Stream: t-lang

Topic: Extending indexing to more types


scottmcm (Apr 27 2020 at 20:41, on Zulip):

AFAIK there's appetite to do this, so I wanted to start a conversation to try to find a way.

Here's a stab at requirements:

Non-goals:

Precedents:

Known issues:

nikomatsakis (Apr 27 2020 at 20:57, on Zulip):

I don't really think a different inference fallback is very viable

nikomatsakis (Apr 27 2020 at 20:57, on Zulip):

Or at least the barrier to arguing for that solution seems pretty high to me

nikomatsakis (Apr 27 2020 at 20:57, on Zulip):

Especially because I feel like i32 indicates aren't totally impossible to imagine anyway

nikomatsakis (Apr 27 2020 at 20:57, on Zulip):

you can imagine some computation that yields a valid index but where intermediate values may become negative easily enough

scottmcm (Apr 27 2020 at 21:51, on Zulip):

Yeah, I prefer the "just allow signed" solution. Because, to me, a[i-1] wrapping to usize::MAX is actually worse than a[i-1] giving a panic message mentioning -1.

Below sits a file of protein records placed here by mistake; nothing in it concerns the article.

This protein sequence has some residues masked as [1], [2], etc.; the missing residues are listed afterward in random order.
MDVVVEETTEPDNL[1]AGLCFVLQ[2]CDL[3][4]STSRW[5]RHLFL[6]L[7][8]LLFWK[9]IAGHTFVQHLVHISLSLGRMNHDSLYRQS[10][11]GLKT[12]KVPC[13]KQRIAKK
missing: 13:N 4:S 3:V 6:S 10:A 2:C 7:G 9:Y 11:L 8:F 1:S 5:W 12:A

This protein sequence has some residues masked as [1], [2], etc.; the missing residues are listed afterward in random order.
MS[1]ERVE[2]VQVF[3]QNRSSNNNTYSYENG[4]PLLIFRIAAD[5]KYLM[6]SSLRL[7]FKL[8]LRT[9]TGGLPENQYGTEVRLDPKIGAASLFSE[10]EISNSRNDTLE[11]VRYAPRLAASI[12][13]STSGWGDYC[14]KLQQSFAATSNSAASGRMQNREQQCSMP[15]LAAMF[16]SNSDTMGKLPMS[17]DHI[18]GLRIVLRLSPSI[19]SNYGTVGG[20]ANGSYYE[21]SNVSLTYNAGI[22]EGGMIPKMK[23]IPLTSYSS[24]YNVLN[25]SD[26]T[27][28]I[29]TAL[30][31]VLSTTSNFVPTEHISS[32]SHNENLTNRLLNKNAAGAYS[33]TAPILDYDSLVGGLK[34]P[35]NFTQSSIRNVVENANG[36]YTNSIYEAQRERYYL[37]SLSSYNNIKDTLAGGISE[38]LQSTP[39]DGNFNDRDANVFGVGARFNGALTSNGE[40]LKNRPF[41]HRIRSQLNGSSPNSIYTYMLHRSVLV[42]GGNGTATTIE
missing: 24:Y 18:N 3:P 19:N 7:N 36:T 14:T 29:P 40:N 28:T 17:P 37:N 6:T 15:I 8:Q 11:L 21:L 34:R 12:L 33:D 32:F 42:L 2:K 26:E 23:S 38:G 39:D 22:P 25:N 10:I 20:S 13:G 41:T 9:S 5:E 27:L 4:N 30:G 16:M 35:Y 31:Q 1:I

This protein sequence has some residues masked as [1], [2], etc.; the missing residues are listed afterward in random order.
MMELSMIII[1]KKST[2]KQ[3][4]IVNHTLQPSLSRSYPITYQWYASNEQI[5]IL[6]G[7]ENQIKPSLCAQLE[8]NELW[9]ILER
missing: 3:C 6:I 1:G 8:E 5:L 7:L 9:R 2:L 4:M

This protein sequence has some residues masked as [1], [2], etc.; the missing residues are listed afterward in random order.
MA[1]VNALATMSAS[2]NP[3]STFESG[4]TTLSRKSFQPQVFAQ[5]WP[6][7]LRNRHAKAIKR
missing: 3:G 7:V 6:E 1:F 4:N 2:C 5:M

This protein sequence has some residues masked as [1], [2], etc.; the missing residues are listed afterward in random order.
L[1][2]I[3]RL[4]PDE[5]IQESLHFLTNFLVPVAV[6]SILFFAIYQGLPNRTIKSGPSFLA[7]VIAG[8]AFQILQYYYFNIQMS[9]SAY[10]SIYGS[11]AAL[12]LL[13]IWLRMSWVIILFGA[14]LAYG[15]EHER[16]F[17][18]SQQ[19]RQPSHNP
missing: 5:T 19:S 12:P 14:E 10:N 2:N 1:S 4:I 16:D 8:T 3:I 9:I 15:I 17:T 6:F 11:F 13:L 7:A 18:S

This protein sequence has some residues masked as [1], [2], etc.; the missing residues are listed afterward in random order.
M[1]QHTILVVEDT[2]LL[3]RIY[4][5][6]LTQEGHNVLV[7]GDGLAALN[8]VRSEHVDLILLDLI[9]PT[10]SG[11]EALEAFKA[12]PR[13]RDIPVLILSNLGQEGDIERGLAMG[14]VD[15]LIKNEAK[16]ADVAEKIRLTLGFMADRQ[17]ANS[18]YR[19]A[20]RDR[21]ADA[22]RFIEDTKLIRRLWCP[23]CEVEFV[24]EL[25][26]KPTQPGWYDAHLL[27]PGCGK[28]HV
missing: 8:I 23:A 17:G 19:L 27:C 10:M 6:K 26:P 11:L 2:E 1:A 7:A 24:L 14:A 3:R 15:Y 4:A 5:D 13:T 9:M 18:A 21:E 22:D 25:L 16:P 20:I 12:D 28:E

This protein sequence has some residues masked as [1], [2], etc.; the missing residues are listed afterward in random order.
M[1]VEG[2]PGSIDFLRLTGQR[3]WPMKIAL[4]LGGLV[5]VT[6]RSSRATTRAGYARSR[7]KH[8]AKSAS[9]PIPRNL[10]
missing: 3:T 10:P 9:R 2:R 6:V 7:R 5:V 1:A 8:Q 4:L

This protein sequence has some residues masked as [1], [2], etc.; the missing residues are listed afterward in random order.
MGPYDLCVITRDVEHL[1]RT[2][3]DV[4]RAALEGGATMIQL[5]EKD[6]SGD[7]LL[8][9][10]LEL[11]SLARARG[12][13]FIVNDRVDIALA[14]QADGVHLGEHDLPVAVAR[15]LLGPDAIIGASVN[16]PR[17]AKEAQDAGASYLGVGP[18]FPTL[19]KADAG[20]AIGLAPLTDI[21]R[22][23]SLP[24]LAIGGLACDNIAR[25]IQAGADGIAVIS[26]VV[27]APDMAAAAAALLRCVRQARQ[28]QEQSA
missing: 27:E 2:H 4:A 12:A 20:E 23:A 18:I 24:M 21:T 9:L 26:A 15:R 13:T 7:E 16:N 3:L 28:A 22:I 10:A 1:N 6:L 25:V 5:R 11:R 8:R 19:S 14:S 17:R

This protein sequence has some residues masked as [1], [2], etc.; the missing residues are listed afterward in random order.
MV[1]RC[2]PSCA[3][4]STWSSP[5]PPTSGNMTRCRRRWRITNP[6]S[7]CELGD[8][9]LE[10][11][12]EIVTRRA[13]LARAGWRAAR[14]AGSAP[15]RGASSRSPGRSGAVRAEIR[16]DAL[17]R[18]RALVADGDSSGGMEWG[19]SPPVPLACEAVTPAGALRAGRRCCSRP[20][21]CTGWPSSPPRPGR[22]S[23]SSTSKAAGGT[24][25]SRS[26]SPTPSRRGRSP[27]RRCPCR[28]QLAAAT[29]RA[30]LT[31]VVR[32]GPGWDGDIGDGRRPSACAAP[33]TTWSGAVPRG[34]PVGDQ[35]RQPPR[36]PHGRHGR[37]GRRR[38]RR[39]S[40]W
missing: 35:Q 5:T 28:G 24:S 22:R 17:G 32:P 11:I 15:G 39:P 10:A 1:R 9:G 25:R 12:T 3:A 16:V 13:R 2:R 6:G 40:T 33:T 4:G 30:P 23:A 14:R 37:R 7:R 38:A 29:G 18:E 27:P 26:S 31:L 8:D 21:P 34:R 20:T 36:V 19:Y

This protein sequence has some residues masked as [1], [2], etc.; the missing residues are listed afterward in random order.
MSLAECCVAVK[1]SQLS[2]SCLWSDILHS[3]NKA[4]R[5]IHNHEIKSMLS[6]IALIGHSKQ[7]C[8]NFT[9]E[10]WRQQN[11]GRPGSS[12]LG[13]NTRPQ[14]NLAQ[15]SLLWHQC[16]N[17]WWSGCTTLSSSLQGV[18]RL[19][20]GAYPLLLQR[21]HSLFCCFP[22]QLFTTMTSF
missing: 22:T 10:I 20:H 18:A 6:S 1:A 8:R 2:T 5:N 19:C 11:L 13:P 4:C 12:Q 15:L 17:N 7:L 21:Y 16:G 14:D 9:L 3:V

scottmcm (Apr 27 2020 at 21:52, on Zulip):

(Which is also what contributes to me putting the "off-by-one needs to fail" requirement in the OP.)

simulacrum (Apr 27 2020 at 21:53, on Zulip):

I'd like to throw in a requirement that the inference (or whatever) doesn't interact poorly with the desire for implicit promotion (e.g. u8 -> usize), even if I think it's not 100% that we want that yet

Josh Triplett (Apr 27 2020 at 22:00, on Zulip):

nikomatsakis said:

Especially because I feel like i32 indicates aren't totally impossible to imagine anyway

How incredibly disruptive would it be to question the default i32 inference for integers?

Josh Triplett (Apr 27 2020 at 22:01, on Zulip):

nikomatsakis said:

I don't really think a different inference fallback is very viable

Even just "default to usize if used in indexing and no other constraints"?

scottmcm (Apr 27 2020 at 22:02, on Zulip):

@simulacrum Hmm, if we support _every_ integral type then there'd never be implicit promotion opportunities, right? (I'm also not sure what kind of promotion you're thinking about. Maybe start another topic about it? Personally the last it came up on IRLO I ended up convinced that we should never do even implicit widening.)

scottmcm (Apr 27 2020 at 22:03, on Zulip):

@Josh Triplett I think that it would need to work for things like .get(1) as well -- not just [1] -- for consistency, which might make it harder to focus.